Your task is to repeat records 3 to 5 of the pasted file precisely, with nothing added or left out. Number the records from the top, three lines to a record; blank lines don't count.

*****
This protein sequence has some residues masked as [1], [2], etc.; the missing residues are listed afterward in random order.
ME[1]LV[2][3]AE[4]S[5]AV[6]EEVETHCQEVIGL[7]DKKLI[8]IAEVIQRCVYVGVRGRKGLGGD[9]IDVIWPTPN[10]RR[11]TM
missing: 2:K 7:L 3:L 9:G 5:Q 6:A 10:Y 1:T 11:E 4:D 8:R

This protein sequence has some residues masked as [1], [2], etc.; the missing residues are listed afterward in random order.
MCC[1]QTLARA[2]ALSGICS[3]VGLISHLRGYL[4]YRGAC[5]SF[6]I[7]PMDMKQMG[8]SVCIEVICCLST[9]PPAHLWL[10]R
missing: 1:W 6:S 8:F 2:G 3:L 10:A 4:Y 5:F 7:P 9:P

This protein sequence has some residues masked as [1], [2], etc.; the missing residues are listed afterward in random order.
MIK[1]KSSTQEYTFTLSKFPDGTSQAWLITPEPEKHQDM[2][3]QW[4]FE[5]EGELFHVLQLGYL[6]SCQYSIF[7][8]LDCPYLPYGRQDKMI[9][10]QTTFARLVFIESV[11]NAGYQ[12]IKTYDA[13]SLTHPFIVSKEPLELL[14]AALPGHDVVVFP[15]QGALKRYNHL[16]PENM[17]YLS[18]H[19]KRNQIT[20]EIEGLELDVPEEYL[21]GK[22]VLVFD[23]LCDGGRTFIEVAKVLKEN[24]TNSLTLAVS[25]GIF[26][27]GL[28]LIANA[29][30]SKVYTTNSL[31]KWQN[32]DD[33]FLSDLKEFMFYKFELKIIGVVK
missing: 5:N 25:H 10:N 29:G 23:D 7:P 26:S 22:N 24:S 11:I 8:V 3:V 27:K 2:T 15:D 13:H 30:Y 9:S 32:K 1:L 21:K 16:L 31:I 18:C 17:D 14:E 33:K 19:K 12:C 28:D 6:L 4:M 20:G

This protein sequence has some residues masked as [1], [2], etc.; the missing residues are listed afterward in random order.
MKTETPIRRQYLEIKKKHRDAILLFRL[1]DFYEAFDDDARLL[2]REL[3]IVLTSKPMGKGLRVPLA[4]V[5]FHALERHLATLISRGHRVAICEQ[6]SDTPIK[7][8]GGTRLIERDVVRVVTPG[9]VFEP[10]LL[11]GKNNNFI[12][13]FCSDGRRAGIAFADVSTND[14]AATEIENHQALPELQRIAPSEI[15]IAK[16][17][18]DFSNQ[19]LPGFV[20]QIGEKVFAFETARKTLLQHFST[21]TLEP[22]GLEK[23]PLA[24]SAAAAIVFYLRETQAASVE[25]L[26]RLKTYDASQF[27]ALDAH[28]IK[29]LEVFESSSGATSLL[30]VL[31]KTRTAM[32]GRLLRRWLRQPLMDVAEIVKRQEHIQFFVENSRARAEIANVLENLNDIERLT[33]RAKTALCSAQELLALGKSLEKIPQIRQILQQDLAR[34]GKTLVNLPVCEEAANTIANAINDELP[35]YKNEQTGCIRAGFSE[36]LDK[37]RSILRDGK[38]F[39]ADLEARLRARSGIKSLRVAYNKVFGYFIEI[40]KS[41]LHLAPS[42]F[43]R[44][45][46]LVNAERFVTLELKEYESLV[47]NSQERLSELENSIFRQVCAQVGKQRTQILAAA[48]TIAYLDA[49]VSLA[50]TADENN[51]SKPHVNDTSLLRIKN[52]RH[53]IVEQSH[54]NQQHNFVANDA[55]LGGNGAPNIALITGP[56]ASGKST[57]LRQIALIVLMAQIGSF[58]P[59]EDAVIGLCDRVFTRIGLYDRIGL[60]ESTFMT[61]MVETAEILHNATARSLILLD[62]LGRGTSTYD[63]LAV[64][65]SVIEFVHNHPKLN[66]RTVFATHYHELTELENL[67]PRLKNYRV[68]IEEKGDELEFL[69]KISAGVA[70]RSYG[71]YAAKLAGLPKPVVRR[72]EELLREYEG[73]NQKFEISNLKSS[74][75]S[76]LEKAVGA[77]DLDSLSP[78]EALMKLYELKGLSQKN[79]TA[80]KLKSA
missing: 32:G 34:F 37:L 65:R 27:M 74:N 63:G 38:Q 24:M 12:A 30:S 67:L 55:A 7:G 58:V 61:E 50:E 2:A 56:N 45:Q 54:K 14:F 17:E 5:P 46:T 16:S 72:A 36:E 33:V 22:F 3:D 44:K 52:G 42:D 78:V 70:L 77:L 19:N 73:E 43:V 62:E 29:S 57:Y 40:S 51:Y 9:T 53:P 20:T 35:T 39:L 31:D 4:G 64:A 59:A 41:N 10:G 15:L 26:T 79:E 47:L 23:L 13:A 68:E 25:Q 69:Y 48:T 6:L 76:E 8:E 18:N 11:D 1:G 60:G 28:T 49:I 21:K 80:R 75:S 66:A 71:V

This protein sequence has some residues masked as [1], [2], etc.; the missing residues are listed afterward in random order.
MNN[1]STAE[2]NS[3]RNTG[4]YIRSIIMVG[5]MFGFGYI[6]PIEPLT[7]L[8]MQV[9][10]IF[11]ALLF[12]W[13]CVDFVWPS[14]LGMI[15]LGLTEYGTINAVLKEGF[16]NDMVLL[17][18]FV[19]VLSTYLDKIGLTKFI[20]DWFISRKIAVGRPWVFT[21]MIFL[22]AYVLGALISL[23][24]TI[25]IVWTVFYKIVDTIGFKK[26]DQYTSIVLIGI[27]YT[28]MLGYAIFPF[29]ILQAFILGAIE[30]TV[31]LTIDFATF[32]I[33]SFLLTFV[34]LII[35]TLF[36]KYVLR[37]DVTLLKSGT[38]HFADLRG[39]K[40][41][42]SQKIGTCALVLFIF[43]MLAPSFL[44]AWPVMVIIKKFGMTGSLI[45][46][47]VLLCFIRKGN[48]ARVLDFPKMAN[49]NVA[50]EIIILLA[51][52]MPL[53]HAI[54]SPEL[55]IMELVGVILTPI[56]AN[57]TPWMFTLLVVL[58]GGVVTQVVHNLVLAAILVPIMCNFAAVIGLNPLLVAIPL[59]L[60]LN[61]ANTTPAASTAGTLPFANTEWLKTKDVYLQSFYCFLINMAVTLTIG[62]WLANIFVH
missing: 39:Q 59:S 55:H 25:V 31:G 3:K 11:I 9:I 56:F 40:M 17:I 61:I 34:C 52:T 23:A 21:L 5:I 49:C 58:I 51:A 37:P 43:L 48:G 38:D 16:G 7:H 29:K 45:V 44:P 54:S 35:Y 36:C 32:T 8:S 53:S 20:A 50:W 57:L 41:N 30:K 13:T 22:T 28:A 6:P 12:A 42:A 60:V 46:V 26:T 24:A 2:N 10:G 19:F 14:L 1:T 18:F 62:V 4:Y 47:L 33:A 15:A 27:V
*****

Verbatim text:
This protein sequence has some residues masked as [1], [2], etc.; the missing residues are listed afterward in random order.
MIK[1]KSSTQEYTFTLSKFPDGTSQAWLITPEPEKHQDM[2][3]QW[4]FE[5]EGELFHVLQLGYL[6]SCQYSIF[7][8]LDCPYLPYGRQDKMI[9][10]QTTFARLVFIESV[11]NAGYQ[12]IKTYDA[13]SLTHPFIVSKEPLELL[14]AALPGHDVVVFP[15]QGALKRYNHL[16]PENM[17]YLS[18]H[19]KRNQIT[20]EIEGLELDVPEEYL[21]GK[22]VLVFD[23]LCDGGRTFIEVAKVLKEN[24]TNSLTLAVS[25]GIF[26][27]GL[28]LIANA[29][30]SKVYTTNSL[31]KWQN[32]DD[33]FLSDLKEFMFYKFELKIIGVVK
missing: 5:N 25:H 10:N 29:G 23:D 7:P 26:S 22:N 24:S 11:I 8:V 3:V 27:K 2:T 15:D 13:H 30:Y 9:S 32:K 1:L 21:K 16:L 31:I 18:C 17:D 14:E 33:K 19:K 12:C 28:D 6:L 4:M 20:G

This protein sequence has some residues masked as [1], [2], etc.; the missing residues are listed afterward in random order.
MKTETPIRRQYLEIKKKHRDAILLFRL[1]DFYEAFDDDARLL[2]REL[3]IVLTSKPMGKGLRVPLA[4]V[5]FHALERHLATLISRGHRVAICEQ[6]SDTPIK[7][8]GGTRLIERDVVRVVTPG[9]VFEP[10]LL[11]GKNNNFI[12][13]FCSDGRRAGIAFADVSTND[14]AATEIENHQALPELQRIAPSEI[15]IAK[16][17][18]DFSNQ[19]LPGFV[20]QIGEKVFAFETARKTLLQHFST[21]TLEP[22]GLEK[23]PLA[24]SAAAAIVFYLRETQAASVE[25]L[26]RLKTYDASQF[27]ALDAH[28]IK[29]LEVFESSSGATSLL[30]VL[31]KTRTAM[32]GRLLRRWLRQPLMDVAEIVKRQEHIQFFVENSRARAEIANVLENLNDIERLT[33]RAKTALCSAQELLALGKSLEKIPQIRQILQQDLAR[34]GKTLVNLPVCEEAANTIANAINDELP[35]YKNEQTGCIRAGFSE[36]LDK[37]RSILRDGK[38]F[39]ADLEARLRARSGIKSLRVAYNKVFGYFIEI[40]KS[41]LHLAPS[42]F[43]R[44][45][46]LVNAERFVTLELKEYESLV[47]NSQERLSELENSIFRQVCAQVGKQRTQILAAA[48]TIAYLDA[49]VSLA[50]TADENN[51]SKPHVNDTSLLRIKN[52]RH[53]IVEQSH[54]NQQHNFVANDA[55]LGGNGAPNIALITGP[56]ASGKST[57]LRQIALIVLMAQIGSF[58]P[59]EDAVIGLCDRVFTRIGLYDRIGL[60]ESTFMT[61]MVETAEILHNATARSLILLD[62]LGRGTSTYD[63]LAV[64][65]SVIEFVHNHPKLN[66]RTVFATHYHELTELENL[67]PRLKNYRV[68]IEEKGDELEFL[69]KISAGVA[70]RSYG[71]YAAKLAGLPKPVVRR[72]EELLREYEG[73]NQKFEISNLKSS[74][75]S[76]LEKAVGA[77]DLDSLSP[78]EALMKLYELKGLSQKN[79]TA[80]KLKSA
missing: 32:G 34:F 37:L 65:R 27:M 74:N 63:G 38:Q 24:M 12:A 30:S 67:L 55:A 7:G 58:V 61:E 50:E 2:A 56:N 45:Q 54:K 14:F 17:E 5:P 46:T 16:S 72:A 36:E 33:V 22:F 3:D 44:K 52:G 42:D 78:V 70:L 77:L 19:N 73:E 43:V 62:E 29:S 57:Y 40:S 51:Y 9:T 53:P 20:T 35:T 39:L 31:D 4:G 64:A 59:A 41:N 10:G 15:L 26:T 79:E 47:L 23:L 13:A 68:E 25:Q 69:Y 48:T 6:L 76:E 8:E 18:N 11:D 1:G 60:G 28:T 49:I 21:K 80:R 75:S 66:A 71:V

This protein sequence has some residues masked as [1], [2], etc.; the missing residues are listed afterward in random order.
MNN[1]STAE[2]NS[3]RNTG[4]YIRSIIMVG[5]MFGFGYI[6]PIEPLT[7]L[8]MQV[9][10]IF[11]ALLF[12]W[13]CVDFVWPS[14]LGMI[15]LGLTEYGTINAVLKEGF[16]NDMVLL[17][18]FV[19]VLSTYLDKIGLTKFI[20]DWFISRKIAVGRPWVFT[21]MIFL[22]AYVLGALISL[23][24]TI[25]IVWTVFYKIVDTIGFKK[26]DQYTSIVLIGI[27]YT[28]MLGYAIFPF[29]ILQAFILGAIE[30]TV[31]LTIDFATF[32]I[33]SFLLTFV[34]LII[35]TLF[36]KYVLR[37]DVTLLKSGT[38]HFADLRG[39]K[40][41][42]SQKIGTCALVLFIF[43]MLAPSFL[44]AWPVMVIIKKFGMTGSLI[45][46][47]VLLCFIRKGN[48]ARVLDFPKMAN[49]NVA[50]EIIILLA[51][52]MPL[53]HAI[54]SPEL[55]IMELVGVILTPI[56]AN[57]TPWMFTLLVVL[58]GGVVTQVVHNLVLAAILVPIMCNFAAVIGLNPLLVAIPL[59]L[60]LN[61]ANTTPAASTAGTLPFANTEWLKTKDVYLQSFYCFLINMAVTLTIG[62]WLANIFVH
missing: 39:Q 59:S 55:H 25:V 31:G 3:K 11:I 9:I 56:F 40:M 17:I 61:I 34:C 52:T 23:A 21:L 5:I 49:C 58:I 51:A 37:P 43:L 48:G 38:D 16:G 7:H 29:K 45:V 44:P 54:S 35:Y 36:C 32:T 8:S 53:S 20:A 50:W 57:L 41:N 30:K 13:T 22:T 28:A 6:P 12:A 42:A 60:V 46:V 26:T 24:A 2:N 10:G 19:F 14:L 1:T 18:F 62:V 4:Y 47:L 33:A 15:A 27:V